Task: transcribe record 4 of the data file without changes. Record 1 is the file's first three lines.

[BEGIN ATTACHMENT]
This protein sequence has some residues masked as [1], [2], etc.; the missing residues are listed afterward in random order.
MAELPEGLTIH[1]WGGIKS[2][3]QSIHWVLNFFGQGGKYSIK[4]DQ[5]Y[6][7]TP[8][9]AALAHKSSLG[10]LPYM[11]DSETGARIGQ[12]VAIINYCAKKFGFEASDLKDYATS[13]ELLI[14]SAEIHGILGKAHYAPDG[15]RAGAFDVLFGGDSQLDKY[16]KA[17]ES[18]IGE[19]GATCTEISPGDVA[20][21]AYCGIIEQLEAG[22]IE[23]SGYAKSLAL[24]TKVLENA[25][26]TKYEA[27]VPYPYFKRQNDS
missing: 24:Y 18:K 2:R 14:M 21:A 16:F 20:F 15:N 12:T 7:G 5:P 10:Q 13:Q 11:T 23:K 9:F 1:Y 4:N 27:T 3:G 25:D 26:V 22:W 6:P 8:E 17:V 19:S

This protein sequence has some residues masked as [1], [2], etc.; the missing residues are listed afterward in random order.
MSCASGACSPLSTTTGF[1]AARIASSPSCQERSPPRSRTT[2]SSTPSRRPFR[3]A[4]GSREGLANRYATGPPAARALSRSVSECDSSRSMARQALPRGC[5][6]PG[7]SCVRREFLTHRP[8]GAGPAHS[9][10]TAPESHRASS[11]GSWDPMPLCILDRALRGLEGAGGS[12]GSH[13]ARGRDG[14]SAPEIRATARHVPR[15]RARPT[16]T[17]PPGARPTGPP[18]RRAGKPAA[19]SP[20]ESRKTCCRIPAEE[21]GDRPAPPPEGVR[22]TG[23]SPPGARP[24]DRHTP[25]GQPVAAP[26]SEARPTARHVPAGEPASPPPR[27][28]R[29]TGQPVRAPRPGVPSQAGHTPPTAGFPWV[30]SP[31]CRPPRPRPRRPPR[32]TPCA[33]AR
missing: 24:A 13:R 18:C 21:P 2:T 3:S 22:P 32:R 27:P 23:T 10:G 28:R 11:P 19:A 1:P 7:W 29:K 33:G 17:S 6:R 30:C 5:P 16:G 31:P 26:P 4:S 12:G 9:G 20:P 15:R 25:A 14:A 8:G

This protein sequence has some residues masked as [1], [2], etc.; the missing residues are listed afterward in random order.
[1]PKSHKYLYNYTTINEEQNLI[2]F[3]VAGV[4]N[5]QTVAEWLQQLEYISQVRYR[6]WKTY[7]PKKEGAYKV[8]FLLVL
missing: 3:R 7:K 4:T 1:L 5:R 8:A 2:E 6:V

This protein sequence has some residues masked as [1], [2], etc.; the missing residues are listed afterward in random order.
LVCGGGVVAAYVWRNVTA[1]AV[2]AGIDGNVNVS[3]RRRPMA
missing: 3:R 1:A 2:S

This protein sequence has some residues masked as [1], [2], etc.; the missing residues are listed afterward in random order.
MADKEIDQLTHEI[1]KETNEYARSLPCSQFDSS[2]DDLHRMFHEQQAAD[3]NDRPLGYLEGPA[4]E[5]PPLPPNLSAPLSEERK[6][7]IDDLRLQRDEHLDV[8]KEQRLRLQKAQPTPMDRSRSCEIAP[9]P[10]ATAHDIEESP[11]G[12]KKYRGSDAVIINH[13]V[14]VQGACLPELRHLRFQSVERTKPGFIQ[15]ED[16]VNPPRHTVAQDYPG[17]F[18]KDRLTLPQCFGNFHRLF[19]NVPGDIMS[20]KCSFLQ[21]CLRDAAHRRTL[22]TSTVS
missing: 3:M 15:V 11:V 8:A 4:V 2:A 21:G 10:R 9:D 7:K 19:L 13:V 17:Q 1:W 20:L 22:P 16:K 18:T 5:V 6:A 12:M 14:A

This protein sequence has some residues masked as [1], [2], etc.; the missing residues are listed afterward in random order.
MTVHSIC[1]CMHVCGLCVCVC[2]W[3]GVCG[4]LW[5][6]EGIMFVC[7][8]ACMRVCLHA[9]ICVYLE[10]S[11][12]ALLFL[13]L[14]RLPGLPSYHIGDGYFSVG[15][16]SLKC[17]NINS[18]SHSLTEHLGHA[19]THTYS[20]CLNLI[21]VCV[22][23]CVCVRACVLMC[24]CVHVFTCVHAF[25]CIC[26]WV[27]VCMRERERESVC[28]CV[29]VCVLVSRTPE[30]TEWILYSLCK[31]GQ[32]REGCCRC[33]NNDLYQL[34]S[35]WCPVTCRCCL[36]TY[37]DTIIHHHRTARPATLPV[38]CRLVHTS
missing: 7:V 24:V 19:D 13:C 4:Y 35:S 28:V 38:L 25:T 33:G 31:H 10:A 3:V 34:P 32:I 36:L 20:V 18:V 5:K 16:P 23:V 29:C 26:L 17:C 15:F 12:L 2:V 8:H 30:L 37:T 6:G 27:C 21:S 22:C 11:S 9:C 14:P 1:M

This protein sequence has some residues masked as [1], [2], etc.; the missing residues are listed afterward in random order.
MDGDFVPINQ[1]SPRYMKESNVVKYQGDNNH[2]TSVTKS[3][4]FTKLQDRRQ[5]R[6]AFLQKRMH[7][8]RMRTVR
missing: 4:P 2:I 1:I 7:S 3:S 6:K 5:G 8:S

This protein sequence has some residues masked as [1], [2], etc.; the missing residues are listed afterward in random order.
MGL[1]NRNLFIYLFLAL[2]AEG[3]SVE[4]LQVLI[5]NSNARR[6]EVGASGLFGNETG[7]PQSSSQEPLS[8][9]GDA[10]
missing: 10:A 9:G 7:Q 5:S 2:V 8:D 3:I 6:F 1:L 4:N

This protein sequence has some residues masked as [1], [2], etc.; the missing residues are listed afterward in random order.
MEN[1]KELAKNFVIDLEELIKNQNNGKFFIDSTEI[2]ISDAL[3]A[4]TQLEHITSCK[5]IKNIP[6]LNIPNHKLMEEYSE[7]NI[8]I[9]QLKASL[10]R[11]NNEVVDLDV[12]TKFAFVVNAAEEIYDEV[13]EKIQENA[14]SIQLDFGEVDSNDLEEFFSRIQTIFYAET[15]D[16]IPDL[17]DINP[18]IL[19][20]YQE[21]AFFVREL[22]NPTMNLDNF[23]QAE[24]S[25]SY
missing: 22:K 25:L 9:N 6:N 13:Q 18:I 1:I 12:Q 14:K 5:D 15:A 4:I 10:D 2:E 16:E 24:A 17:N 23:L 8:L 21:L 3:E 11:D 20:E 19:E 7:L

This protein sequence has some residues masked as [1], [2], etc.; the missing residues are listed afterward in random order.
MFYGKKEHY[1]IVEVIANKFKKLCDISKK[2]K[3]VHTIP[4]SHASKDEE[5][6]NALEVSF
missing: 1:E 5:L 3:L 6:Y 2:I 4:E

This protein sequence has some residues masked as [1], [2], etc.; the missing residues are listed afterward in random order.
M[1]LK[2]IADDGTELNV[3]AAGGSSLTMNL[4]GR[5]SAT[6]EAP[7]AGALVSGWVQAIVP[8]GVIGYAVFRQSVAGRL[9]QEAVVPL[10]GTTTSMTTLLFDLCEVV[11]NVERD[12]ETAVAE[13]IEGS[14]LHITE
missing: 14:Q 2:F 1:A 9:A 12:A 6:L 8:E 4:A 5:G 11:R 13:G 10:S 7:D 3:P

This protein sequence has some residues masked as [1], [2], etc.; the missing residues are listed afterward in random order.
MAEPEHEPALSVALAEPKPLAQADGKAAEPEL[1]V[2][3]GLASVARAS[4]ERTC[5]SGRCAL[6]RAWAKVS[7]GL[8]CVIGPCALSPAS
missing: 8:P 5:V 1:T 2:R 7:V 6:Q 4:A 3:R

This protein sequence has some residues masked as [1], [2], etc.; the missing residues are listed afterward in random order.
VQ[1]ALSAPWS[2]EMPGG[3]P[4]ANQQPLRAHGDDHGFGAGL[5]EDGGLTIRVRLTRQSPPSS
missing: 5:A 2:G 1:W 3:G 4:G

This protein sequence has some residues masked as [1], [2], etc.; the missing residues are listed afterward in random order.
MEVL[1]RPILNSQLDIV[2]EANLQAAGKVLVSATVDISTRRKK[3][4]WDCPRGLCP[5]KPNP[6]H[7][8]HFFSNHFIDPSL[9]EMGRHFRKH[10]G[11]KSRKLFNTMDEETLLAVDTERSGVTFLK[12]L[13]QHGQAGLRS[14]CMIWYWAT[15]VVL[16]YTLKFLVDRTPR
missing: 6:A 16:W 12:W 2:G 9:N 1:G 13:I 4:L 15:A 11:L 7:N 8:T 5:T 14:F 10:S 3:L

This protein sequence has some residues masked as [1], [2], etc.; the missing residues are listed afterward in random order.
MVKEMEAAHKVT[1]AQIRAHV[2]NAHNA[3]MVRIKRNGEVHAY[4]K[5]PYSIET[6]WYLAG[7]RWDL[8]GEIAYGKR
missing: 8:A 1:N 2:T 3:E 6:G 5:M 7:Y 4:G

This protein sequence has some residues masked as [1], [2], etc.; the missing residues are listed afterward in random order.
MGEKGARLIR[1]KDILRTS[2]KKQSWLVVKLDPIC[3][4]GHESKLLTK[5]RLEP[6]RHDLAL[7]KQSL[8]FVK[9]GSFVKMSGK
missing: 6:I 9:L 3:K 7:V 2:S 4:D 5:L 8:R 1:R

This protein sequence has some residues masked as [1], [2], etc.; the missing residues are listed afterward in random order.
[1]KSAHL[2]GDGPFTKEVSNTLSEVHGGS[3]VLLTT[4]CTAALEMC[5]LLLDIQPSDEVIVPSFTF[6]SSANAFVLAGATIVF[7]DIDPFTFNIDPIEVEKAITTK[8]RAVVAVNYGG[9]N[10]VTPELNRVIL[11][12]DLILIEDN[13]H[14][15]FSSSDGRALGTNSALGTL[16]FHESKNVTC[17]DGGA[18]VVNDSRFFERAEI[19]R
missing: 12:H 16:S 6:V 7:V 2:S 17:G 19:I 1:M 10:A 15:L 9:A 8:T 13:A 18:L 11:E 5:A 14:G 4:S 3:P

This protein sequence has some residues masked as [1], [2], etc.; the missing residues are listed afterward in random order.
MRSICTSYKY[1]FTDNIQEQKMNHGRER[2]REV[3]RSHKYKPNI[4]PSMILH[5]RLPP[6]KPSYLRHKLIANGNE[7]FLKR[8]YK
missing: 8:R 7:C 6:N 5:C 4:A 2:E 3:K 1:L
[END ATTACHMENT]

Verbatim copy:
This protein sequence has some residues masked as [1], [2], etc.; the missing residues are listed afterward in random order.
LVCGGGVVAAYVWRNVTA[1]AV[2]AGIDGNVNVS[3]RRRPMA
missing: 3:R 1:A 2:S